KUALA LUMPUR, Aug 20 — Former minister Datuk Zuraida Kamaruddin said she would be willing to visit Afghanistan to guide the Taliban on women’s rights and empowerment.
Saying the Taliban’s takeover of Afghanistan would undeniably lead to hostility towards progress and women’s rights there, she then suggested that other Muslim countries also send missions to educate the Islamist organisation on women’s empowerment.
“In fact, progressive Muslim countries around the world should also send representatives among their female leaders to Afghanistan to help with the country’s women’s empowerment agenda.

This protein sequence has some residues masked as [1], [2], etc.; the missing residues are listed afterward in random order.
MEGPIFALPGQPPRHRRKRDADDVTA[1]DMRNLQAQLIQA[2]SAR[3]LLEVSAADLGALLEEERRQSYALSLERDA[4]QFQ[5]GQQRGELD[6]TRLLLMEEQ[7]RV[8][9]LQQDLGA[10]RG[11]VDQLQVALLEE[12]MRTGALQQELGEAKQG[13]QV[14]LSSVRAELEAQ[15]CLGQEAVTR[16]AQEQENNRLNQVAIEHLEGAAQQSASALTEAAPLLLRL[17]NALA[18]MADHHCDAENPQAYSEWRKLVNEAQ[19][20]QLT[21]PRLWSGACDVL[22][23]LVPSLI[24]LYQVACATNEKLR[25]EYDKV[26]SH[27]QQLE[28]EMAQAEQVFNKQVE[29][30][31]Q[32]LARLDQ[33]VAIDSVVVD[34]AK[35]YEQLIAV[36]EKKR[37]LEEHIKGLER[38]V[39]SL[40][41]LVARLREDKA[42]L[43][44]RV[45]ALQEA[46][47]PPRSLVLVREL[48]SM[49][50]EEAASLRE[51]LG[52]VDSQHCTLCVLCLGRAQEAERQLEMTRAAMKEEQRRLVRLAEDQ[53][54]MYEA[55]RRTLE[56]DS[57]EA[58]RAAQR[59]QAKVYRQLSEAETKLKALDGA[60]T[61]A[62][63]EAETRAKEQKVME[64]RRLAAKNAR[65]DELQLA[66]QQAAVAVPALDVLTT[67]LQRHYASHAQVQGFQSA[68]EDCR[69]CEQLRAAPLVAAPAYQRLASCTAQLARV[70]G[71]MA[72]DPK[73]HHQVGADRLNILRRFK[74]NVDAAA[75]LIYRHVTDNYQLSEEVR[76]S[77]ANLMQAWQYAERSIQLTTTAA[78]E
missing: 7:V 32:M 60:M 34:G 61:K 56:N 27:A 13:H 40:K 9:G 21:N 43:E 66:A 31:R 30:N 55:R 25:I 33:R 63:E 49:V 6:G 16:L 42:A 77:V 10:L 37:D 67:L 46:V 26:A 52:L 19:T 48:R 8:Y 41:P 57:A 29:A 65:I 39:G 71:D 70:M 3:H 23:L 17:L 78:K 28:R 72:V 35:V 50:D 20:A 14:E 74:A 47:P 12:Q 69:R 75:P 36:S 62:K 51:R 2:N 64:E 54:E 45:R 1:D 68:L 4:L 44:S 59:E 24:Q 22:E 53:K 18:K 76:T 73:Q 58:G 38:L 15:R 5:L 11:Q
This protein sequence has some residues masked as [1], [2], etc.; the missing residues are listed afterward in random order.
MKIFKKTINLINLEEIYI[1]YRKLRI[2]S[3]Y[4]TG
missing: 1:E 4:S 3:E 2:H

“Should this opportunity arise, I would be interested to be in Afghanistan to assist in guiding the government and the people of Afghanistan in women’s development and empowerment.
“As a modernising Islamic country, there are many things we can share with them, especially on how to optimize the role of women in administration, politics, education, economics and social, which are in line with the true teachings of Islam,” she said in a statement.
Zuraida admitted that such a mission would be challenging, but argued that it was an obligation to try and ensure there would be acceptable pathways for Afghani women and girls.
The Taliban seized control of Afghanistan after a 20 year absence this month, following the full withdrawal of US troops that had occupied the country following a retaliatory invasion sparked by the September 11, 2001 terrorist attack on their country.
In the Taliban’s first news conference since taking control of the country on Sunday, a spokesman said women would be free to work but gave little detail about other rules and restrictions.